4. While the dough is rising, place the cold pieces of salted butter in a mound on a sheet of parchment paper, then place another sachet on top. Use a rolling pin to beat the butter firmly but gently, flattening it into a single layer about 1.2 cm (1/2 inch) thick. Remove the top sheet of parchment paper and use a small offset or regular spatula to spread the butter into an approximately 17 cm (7-inch), squaring off the corner and straightening the edged, too. Fold the bottom layer of parchment around the butter to completely enclose it (like you're wrapping a gift), eliminating any air pockets, and creating a neat square packet. Turn the packet over so the folds of the parchment are facing down and roll across the butter block in both directions with your rolling pint to flattens and even out the thickness to about 0.6 cm (1/4 inch). Refrigerate the butter while the dough is rising.
  5. When the dough has nearly doubled, use a fist to light punch it down to expel some of the gases produced during the first rise. Line a small rimmed baking sheet and flatten it into a square shape (the dimensions aren't important). Cover it with platic wrap and freeze until the dough is very firm but not frozen, about 10 minutes.
  6. Remove the dough from the freezer and the butter block from the refrigerator. Uncover the dough and place on a lightly floured surface. Rool it out, stretching it with your hands if need, until you have about a 20 cm (8-inch) square. The dimensions aren't important as long as the thickness is even and the dough is slightly larger than the butter block all the way around.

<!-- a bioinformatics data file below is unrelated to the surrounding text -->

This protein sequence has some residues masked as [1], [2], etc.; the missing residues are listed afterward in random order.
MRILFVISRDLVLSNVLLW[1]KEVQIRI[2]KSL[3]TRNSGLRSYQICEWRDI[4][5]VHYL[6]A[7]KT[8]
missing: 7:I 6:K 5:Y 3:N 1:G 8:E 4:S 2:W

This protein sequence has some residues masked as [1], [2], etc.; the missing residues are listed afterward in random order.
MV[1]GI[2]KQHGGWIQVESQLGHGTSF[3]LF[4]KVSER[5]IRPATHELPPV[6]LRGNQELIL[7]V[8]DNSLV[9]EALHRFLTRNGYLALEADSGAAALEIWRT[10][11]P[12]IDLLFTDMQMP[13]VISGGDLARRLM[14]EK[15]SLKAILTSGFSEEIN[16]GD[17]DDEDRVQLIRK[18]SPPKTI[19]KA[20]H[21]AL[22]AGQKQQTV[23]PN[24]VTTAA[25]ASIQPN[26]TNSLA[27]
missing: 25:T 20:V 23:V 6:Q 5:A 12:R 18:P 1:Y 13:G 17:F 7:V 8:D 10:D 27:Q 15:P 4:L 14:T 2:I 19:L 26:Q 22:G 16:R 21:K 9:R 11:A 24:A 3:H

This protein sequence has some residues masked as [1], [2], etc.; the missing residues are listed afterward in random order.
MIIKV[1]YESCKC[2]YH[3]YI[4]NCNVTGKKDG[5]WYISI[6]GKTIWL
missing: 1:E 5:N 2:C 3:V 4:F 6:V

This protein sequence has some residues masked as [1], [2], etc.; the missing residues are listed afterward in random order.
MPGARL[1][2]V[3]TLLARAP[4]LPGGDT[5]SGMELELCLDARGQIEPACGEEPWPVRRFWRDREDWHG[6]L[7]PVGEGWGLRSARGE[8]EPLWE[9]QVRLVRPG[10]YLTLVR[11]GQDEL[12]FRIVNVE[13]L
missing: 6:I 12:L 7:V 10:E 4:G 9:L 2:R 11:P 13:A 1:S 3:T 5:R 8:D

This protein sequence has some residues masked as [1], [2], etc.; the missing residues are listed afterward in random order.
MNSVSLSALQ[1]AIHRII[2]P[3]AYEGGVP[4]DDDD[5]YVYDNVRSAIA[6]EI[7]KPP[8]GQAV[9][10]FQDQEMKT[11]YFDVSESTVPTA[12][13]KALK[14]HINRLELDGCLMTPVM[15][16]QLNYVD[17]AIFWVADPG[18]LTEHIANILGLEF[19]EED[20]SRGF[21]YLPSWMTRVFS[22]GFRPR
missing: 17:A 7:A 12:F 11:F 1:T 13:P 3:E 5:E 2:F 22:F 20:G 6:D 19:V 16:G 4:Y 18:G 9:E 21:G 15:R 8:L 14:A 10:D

7. Unwrap the butter just so the top is exposed, and, using the sides of the parchment paper, turn the clock over and place it on top of the dough, positioning it so it looks like a diamond set onto the dough square, with the points of the butter aligning with the midpoints of the sides of the dough. Peel off the parchment paper and discard.
  8. Fold each of the four corners of the dough inward one at a time toward the center of the butter block. They should easily meet and overlap slightly in the center and along the sides. Pinch the dough together firmly along all the seams so they seal.